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A royal redundancy?

Q: Whence “the Court of Saint James’s”? Aren’t both “of” and an apostrophe plus “s” redundant?

A: The British royal court is known as the Court of St. James’s because its fuller name is the Court of St. James’s Palace.

St. James’s Palace and its adjacent park, St. James’s Park, are both named for Saint James the Younger. The palace is the monarchy’s administrative headquarters, which is why foreign ambassadors are accredited to the Court of St. James’s.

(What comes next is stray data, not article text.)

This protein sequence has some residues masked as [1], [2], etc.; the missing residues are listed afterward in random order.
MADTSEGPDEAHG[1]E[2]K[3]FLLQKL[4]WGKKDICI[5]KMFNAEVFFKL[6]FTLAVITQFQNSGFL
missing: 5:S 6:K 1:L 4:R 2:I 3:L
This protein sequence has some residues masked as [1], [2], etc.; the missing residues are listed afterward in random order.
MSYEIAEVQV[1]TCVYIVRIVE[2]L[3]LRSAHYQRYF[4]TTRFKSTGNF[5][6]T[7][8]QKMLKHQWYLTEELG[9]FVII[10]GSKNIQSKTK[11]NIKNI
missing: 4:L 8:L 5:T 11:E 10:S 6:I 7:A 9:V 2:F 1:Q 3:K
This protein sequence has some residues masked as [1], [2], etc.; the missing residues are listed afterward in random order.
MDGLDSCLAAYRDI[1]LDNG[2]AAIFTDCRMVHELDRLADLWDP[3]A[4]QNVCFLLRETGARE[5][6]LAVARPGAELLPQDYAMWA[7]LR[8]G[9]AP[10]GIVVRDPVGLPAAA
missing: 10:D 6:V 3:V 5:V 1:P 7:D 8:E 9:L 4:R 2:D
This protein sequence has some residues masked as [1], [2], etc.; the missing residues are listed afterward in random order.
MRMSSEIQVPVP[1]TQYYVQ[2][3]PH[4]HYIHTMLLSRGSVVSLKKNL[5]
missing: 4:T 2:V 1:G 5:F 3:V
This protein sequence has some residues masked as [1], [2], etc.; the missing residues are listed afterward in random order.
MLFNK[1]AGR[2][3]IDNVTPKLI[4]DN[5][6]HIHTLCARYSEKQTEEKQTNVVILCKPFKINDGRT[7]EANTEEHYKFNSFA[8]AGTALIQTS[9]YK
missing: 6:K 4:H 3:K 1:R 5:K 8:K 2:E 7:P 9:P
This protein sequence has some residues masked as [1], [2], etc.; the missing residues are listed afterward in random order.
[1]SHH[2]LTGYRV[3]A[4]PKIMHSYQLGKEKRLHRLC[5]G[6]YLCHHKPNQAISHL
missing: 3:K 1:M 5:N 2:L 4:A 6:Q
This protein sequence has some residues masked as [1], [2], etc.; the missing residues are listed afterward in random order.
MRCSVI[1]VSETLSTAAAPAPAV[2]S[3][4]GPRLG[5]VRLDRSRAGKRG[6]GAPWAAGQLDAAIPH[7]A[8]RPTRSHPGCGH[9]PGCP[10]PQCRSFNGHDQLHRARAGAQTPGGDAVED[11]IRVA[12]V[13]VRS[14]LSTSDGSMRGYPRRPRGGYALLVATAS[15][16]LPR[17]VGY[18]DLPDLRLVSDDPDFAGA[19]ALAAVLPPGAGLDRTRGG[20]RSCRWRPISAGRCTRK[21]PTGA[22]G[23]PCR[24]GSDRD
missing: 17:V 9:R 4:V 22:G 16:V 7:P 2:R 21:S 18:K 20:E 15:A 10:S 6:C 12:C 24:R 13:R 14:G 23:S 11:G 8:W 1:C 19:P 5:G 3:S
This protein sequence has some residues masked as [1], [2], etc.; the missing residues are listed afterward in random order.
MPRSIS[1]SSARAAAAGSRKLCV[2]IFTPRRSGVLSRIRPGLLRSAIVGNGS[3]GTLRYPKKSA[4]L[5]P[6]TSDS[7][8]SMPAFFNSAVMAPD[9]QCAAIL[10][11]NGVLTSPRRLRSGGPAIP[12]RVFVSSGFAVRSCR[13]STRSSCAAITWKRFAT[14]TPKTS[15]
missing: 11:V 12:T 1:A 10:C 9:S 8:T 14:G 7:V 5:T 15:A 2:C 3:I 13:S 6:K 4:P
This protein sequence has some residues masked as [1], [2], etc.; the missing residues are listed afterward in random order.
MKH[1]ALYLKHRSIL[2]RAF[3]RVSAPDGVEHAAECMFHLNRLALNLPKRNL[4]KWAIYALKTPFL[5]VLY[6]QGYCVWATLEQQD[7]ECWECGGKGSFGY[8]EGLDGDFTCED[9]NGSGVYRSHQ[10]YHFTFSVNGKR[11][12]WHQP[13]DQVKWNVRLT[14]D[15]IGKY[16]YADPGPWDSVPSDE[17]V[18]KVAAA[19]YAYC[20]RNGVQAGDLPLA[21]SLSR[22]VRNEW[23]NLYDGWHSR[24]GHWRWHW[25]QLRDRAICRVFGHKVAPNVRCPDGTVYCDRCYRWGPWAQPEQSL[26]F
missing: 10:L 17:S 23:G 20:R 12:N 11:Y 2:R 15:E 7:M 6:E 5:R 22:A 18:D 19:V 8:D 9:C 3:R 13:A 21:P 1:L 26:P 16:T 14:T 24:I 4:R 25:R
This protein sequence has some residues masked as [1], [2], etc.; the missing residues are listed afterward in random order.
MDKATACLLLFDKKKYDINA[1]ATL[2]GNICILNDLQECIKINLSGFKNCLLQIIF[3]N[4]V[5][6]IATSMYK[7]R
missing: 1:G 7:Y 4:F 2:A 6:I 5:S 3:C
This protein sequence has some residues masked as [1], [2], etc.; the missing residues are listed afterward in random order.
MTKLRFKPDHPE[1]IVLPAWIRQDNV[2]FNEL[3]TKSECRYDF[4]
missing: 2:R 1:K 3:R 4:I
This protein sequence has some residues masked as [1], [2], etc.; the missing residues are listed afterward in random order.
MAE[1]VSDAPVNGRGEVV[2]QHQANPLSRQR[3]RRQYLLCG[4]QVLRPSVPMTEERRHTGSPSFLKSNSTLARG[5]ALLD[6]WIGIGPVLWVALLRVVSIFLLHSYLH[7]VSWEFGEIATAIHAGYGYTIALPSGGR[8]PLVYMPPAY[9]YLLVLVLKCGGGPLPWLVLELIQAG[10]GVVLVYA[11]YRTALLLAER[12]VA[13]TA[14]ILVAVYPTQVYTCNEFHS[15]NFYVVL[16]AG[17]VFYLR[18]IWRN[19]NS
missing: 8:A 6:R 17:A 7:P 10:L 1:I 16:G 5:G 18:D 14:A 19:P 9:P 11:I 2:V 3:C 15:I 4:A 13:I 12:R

And lest this answer sound too bureaucratic, here are a few lines from Gilbert & Sullivan’s Iolanthe:

I heard the minx remark,
She’d meet him after dark,
Inside St James’s Park …

Many people are startled by the use of what’s sometimes called the “double possessive” – that is, using “of” along with an apostrophe and “s.” But there’s nothing grammatically wrong with it. I talked about this once on the blog, and you might want to take a look at the entry.

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